Some people claim that vitamins and minerals can cure serious mental illness. That’s not what I’m talking about here. While in general, there’s not a ton of research funding for supplements and herbal products, there are a number of supplements that do have some research evidence to support their effectiveness in depression.
For people with mild depression, a supplement may be helpful on its own, but for people with moderate to severe depression, supplements can serve as an add-on to another primary form of treatment. These are some of the examples from complementary and alternative medicine chapter in my new book Managing the Depression Puzzle.
St. John’s wort
St. John’s wort is a herbal product that has shown some effectiveness in mild depression. SJW contains a number of different compounds, several of which affect the neurotransmitter serotonin. It’s not clear which particular compounds are responsible for the beneficial effect. The strength of SJW is described in terms of the compound hypericin. There can be considerable variation from one formula to the next.
SJW can interact with a number of different psychiatric medications, so if you’re taking meds don’t use SJW without consulting a health professional.
Omega-3 fatty acids
Omega-3s are a type of unsaturated fatty acid found primarily in fish oils, and they have anti-inflammatory effects. Some, but not all, studies in depression have shown a benefit. There are two primary types of omega-3s, EPA and DHA. EPA appears to be the most important in depression, so pick out an omega-3 formula with a high EPA content.
I’ve been taking an omega-3 supplement for several years now. I honestly have no idea if it’s doing anything for me or not, but at this point, I really need any little bit of help that I can get, so I’m sticking with my omega-3s.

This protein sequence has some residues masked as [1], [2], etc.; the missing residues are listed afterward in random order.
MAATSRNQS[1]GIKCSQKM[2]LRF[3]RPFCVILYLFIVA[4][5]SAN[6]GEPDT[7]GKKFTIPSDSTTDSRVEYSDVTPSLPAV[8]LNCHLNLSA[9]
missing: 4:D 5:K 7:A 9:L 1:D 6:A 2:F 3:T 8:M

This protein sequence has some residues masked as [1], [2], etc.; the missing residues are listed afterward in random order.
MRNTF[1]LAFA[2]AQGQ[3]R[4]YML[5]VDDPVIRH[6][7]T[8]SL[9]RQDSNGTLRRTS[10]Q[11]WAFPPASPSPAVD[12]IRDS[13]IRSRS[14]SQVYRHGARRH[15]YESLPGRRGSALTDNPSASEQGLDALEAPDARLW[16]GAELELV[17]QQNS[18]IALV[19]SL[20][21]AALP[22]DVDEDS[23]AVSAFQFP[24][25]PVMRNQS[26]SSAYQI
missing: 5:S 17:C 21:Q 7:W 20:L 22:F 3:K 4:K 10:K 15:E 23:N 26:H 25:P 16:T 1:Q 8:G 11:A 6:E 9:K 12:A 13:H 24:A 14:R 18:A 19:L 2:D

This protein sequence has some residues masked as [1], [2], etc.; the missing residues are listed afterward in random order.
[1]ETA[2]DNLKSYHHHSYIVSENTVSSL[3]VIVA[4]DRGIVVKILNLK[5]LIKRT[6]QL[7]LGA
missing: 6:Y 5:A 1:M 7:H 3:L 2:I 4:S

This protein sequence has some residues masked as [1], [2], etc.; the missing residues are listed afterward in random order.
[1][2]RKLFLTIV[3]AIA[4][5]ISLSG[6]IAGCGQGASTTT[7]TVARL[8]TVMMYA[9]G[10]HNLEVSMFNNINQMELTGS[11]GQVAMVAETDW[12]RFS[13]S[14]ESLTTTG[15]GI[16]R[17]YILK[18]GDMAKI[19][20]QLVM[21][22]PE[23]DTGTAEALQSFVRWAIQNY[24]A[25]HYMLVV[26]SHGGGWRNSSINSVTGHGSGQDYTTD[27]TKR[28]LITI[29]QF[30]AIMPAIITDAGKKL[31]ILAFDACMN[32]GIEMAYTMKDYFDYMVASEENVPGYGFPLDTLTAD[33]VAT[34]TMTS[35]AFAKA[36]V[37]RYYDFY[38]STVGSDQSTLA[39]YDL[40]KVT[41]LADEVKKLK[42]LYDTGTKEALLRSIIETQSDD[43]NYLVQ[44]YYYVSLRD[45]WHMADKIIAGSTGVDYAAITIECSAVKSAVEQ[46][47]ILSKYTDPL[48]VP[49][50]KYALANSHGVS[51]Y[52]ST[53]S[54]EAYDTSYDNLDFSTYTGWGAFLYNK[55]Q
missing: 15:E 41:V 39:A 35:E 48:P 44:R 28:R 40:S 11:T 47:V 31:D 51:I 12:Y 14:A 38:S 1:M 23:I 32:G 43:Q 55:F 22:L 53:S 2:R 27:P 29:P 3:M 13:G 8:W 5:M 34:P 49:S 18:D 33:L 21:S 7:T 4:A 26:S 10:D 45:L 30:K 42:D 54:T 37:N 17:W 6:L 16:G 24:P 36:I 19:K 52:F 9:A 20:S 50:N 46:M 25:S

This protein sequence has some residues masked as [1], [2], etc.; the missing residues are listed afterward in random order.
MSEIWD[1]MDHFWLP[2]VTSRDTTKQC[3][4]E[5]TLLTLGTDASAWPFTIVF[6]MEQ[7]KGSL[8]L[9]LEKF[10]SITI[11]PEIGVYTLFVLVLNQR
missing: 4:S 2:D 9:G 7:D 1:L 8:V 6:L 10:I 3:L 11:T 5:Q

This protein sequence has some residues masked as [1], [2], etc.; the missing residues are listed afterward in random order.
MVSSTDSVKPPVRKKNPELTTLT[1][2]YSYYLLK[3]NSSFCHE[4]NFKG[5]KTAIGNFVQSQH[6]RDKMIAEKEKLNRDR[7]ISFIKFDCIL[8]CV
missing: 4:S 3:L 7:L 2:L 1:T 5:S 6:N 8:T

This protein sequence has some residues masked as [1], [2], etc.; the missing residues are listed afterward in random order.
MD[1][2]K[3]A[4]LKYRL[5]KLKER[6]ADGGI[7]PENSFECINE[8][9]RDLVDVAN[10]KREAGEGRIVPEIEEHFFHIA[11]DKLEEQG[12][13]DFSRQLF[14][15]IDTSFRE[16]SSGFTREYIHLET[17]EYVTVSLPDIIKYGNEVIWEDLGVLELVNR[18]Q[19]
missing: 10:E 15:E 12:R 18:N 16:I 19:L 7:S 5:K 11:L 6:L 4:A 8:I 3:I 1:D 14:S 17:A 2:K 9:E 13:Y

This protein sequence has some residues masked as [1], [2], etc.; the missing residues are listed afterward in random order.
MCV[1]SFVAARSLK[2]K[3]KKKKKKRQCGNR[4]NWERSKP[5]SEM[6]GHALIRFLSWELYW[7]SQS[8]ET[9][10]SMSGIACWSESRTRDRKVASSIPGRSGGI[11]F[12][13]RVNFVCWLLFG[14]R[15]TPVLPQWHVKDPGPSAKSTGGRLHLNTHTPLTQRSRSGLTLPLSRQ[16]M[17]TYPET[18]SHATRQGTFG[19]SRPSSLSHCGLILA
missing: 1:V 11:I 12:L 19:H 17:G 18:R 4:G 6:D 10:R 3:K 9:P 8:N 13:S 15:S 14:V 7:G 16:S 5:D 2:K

Curcumin is a compound that’s part of turmeric, a spice that’s commonly used in Indian and Southeast Asian cuisine. It has anti-inflammatory and antioxidant properties, and some research has shown it to be helpful for a variety of different inflammatory conditions as well as depression.
There appears to be a link between depression and inflammation in a subset of people with depression, which may account for some of the beneficial effect seen in depression.
I started taking a curcumin supplement a couple of months ago. Much like with the omega-3s, I have no idea if it’s actually helping, but I figure might as well keep going with it.
L-methylfolate is an activated form of folic acid. It’s considered activated because it’s able to donate a single-carbon methyl group to the process of synthesizing new neurotransmitters like serotonin, norepinephrine, and dopamine. Some studies have shown a beneficial effect from L-methylfolate use in depression, particularly among people with elevated levels of inflammation.
The dose needed to achieve the effect on depression is 15mg. It’s available in 15mg tablets in the U.S., but for some reason, in Canada, it’s only available as 1mg tablets. Popping 15 of those a day would get rather expensive rather quickly. I used to get it as an injection from a naturopath, but that was also expensive, so I stopped it even though it was helpful.
S-adenosyl methionine (SAMe)
S-adenosyl methionine (SAMe) is involved in the synthesis process for serotonin and other neurotransmitters. It may be useful as an add-on to another form of treatment for depression.
The recommended dose is 1600 mg/day. SAMe tends to be fairly pricey, so you might not get the best bang for your buck with this option.
What’s most important when considering the use of supplements in depression, or any illness for that matter, is to keep in perspective what they can and can’t do. I’ve ranted about this before, but just because something is “natural” doesn’t mean it’s safe or effective. But if you’re looking for something else to add into your overall plan for managing your illness, a supplement or two might be worth a try.
Have you ever tried any supplements to help with managing your own illness?
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